Automakers Rebuke Trump’s Nafta Stance in Call for More Free TradeBy
Instead of threatening to pull out of Nafta, the Trump administration should be courting new trade partners to boost U.S. jobs and exports, the head of a U.S. trade association for automobile manufacturers said Monday.
Trump has warned he will pull out of the Nafta trade pact if Mexico and Canada are unwilling to revamp the deal to be more favorable to the U.S. Among the Trump administration’s most contentious proposals is one to require automobiles built in the region to source half of their parts from U.S. factories. The fifth round of talks began in Mexico City on Nov. 15 and wrap up on Tuesday.
Current U.S. free trade deals allow automakers to export U.S.-made vehicles without tariffs to 20 countries, representing just 9 percent of the global auto market, said Mitch Bainwol, chief executive officer of the Alliance of Automobile Manufacturers, which represents automakers including General Motors Co., Ford Motor Co. and Daimler AG.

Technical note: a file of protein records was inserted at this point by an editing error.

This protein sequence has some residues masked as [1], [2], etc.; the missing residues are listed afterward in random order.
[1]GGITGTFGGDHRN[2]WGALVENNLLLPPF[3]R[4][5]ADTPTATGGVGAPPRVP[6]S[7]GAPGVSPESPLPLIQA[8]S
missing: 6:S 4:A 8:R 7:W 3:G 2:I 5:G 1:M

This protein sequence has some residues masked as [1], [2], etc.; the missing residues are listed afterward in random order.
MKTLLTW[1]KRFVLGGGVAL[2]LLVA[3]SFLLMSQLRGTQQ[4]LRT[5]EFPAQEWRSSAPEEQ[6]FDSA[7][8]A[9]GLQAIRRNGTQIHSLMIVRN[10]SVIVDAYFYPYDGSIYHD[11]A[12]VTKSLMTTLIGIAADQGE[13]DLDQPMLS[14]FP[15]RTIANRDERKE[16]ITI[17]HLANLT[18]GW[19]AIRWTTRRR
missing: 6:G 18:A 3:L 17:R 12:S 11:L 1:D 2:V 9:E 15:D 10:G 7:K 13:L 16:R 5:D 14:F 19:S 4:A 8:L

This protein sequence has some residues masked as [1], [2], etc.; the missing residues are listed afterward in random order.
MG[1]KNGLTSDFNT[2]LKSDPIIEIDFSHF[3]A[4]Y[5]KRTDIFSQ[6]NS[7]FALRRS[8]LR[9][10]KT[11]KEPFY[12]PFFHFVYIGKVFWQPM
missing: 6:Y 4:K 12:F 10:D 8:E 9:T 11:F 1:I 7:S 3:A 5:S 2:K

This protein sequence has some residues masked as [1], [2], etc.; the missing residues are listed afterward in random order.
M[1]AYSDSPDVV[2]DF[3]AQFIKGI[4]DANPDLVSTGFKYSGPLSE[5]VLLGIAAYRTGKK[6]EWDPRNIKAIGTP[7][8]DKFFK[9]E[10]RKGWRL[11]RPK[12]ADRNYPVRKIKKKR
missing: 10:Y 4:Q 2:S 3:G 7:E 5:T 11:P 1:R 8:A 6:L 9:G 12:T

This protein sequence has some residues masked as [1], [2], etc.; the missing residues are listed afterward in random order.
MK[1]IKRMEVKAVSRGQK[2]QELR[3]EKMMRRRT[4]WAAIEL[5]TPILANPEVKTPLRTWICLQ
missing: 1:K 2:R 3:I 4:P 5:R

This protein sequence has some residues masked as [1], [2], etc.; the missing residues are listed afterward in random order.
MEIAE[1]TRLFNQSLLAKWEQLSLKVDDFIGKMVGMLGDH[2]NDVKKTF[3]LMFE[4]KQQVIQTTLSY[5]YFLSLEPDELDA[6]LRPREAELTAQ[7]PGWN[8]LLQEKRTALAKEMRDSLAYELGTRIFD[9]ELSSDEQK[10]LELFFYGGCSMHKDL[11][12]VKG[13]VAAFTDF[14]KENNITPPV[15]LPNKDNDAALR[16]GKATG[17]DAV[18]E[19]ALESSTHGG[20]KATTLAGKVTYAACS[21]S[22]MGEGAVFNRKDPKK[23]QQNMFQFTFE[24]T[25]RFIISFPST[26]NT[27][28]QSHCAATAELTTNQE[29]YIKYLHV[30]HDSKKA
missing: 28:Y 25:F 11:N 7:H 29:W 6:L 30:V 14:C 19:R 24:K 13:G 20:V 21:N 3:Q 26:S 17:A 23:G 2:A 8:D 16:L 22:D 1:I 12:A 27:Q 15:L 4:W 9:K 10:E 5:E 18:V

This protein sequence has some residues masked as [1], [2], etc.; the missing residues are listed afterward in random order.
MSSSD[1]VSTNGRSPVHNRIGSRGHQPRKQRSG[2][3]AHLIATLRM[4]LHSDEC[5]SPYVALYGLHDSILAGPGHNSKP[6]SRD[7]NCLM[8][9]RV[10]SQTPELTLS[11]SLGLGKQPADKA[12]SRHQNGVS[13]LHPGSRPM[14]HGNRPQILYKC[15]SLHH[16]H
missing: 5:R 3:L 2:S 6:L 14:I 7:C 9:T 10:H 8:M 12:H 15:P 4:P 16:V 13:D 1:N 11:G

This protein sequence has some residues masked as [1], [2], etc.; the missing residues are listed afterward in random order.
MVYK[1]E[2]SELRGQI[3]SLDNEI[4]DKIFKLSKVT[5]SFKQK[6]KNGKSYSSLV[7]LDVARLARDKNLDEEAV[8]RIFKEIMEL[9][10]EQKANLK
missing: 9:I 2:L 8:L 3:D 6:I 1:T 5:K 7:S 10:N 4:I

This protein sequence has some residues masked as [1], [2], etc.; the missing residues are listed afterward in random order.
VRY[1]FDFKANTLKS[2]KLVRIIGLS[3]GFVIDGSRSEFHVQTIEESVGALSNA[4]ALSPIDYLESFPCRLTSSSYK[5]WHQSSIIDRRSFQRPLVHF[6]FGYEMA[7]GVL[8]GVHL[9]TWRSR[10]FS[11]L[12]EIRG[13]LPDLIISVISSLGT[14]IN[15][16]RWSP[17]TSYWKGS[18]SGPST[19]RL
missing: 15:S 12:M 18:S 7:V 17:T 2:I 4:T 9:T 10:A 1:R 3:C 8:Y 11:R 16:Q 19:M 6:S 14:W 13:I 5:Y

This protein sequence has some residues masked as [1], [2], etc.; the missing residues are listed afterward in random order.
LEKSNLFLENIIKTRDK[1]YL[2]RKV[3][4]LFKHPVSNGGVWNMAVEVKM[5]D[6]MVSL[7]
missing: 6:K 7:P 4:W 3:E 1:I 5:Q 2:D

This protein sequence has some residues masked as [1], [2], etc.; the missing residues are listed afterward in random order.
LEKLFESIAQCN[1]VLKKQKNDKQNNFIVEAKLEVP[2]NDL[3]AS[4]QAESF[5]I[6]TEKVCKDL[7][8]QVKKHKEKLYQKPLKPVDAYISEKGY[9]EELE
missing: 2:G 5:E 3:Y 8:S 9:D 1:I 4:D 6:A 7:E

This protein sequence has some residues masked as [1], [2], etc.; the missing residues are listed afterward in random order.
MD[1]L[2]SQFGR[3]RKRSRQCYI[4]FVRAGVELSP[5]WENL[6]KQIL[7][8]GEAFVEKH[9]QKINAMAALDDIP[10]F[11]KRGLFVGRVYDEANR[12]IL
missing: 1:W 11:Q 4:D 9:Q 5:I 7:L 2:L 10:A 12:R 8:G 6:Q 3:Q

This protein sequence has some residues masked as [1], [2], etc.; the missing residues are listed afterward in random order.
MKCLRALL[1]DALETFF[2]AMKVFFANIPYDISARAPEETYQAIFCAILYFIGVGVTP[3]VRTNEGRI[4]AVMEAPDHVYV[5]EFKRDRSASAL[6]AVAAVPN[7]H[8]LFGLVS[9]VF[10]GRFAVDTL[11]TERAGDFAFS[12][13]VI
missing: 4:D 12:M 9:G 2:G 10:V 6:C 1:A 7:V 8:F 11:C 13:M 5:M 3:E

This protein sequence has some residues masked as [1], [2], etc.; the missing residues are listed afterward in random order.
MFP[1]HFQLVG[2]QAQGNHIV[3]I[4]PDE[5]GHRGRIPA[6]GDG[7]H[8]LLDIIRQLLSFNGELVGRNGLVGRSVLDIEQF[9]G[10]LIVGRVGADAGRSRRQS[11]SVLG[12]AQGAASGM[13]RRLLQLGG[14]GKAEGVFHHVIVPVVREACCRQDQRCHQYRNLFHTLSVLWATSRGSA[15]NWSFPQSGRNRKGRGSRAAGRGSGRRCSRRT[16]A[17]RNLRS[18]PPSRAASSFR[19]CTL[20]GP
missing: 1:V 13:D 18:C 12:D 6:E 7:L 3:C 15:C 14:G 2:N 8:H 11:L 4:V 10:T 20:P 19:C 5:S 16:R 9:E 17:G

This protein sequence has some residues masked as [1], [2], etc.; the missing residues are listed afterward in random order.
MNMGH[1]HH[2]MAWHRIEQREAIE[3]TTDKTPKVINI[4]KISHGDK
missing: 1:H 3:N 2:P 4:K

"The bottom line is, the problem isn’t free trade, but rather it is that we don’t have enough free trade agreements," Bainwol said in prepared testimony submitted for a field hearing in San Antonio, Texas, called by Republican Senator John Cornyn on the administration’s North America Free Trade Agreement renegotiation.
Mexico has free trade pacts with 45 countries that allow automakers to export vehicles made there to 47 percent of the global auto market without facing tariffs, Bainwol said.
Bainwol warned that proposal and other changes to auto rules proposed by the U.S. in talks now underway would increase costs for automakers and fail to reduce U.S. trade deficits with Mexico, one of the Trump administration’s top priorities for the Nafta talks.
"While we wholeheartedly support this Administration’s goal of growing U.S. manufacturing and jobs, making Nafta’s auto rules of origin more stringent will have the opposite effect," Bainwol said.